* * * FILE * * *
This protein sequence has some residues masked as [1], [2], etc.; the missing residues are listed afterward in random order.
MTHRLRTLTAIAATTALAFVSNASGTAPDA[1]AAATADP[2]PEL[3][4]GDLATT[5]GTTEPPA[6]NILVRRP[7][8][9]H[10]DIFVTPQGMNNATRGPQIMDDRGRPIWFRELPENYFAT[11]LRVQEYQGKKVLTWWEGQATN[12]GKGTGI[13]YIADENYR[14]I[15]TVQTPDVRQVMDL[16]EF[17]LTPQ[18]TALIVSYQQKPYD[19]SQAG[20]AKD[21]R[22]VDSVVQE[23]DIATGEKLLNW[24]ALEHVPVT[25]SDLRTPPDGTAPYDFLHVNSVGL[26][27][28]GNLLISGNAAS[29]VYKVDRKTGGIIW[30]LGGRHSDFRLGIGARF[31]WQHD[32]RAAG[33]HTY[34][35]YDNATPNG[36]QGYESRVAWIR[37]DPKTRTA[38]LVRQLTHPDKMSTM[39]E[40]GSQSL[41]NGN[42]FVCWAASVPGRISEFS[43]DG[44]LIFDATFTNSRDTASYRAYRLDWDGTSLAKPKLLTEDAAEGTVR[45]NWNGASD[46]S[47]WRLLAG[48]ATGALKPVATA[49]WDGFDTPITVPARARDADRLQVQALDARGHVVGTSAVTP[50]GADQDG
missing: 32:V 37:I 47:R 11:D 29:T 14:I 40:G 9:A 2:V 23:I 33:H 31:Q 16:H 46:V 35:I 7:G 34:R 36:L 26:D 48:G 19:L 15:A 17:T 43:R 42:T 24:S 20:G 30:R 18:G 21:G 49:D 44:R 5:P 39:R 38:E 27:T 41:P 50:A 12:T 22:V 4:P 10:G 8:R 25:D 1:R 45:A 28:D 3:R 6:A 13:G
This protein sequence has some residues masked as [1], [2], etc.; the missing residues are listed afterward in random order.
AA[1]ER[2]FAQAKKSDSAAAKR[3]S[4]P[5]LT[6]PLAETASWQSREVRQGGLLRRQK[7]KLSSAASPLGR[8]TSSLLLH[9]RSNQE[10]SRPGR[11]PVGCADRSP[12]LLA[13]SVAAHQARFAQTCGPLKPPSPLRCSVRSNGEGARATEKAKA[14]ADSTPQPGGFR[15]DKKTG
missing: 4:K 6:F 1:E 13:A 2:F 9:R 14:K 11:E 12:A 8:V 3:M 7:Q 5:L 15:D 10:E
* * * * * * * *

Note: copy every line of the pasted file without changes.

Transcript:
This protein sequence has some residues masked as [1], [2], etc.; the missing residues are listed afterward in random order.
MTHRLRTLTAIAATTALAFVSNASGTAPDA[1]AAATADP[2]PEL[3][4]GDLATT[5]GTTEPPA[6]NILVRRP[7][8][9]H[10]DIFVTPQGMNNATRGPQIMDDRGRPIWFRELPENYFAT[11]LRVQEYQGKKVLTWWEGQATN[12]GKGTGI[13]YIADENYR[14]I[15]TVQTPDVRQVMDL[16]EF[17]LTPQ[18]TALIVSYQQKPYD[19]SQAG[20]AKD[21]R[22]VDSVVQE[23]DIATGEKLLNW[24]ALEHVPVT[25]SDLRTPPDGTAPYDFLHVNSVGL[26][27][28]GNLLISGNAAS[29]VYKVDRKTGGIIW[30]LGGRHSDFRLGIGARF[31]WQHD[32]RAAG[33]HTY[34][35]YDNATPNG[36]QGYESRVAWIR[37]DPKTRTA[38]LVRQLTHPDKMSTM[39]E[40]GSQSL[41]NGN[42]FVCWAASVPGRISEFS[43]DG[44]LIFDATFTNSRDTASYRAYRLDWDGTSLAKPKLLTEDAAEGTVR[45]NWNGASD[46]S[47]WRLLAG[48]ATGALKPVATA[49]WDGFDTPITVPARARDADRLQVQALDARGHVVGTSAVTP[50]GADQDG
missing: 32:V 37:I 47:R 11:D 29:T 14:I 40:G 9:A 2:V 23:I 33:H 31:Q 16:H 46:V 35:I 7:G 34:R 36:L 26:D 48:G 19:L 15:A 17:T 43:R 42:T 24:S 20:G 30:R 18:G 21:G 49:D 44:R 5:P 39:R 38:E 27:T 41:P 50:A 12:T 22:V 4:P 10:G 8:R 25:D 1:R 45:A 28:D 3:R 6:A 13:G
This protein sequence has some residues masked as [1], [2], etc.; the missing residues are listed afterward in random order.
AA[1]ER[2]FAQAKKSDSAAAKR[3]S[4]P[5]LT[6]PLAETASWQSREVRQGGLLRRQK[7]KLSSAASPLGR[8]TSSLLLH[9]RSNQE[10]SRPGR[11]PVGCADRSP[12]LLA[13]SVAAHQARFAQTCGPLKPPSPLRCSVRSNGEGARATEKAKA[14]ADSTPQPGGFR[15]DKKTG
missing: 4:K 6:F 1:E 13:A 2:F 9:R 14:K 11:E 12:A 8:V 3:M 7:Q 5:L 15:D 10:E